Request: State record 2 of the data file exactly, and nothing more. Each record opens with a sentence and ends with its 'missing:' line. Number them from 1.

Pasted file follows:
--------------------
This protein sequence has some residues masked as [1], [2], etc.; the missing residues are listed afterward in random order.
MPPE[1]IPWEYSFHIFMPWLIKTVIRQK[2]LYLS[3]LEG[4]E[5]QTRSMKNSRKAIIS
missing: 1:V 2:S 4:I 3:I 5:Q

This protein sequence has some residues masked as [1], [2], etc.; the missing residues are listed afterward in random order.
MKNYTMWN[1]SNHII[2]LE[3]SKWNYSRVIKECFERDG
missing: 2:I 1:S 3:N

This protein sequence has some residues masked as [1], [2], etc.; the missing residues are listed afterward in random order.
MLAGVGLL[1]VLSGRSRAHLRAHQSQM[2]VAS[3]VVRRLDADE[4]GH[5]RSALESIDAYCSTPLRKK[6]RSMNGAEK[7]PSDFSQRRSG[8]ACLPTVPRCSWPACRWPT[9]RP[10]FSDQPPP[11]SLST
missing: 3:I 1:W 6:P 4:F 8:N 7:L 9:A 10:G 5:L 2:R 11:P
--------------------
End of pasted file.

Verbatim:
This protein sequence has some residues masked as [1], [2], etc.; the missing residues are listed afterward in random order.
MKNYTMWN[1]SNHII[2]LE[3]SKWNYSRVIKECFERDG
missing: 2:I 1:S 3:N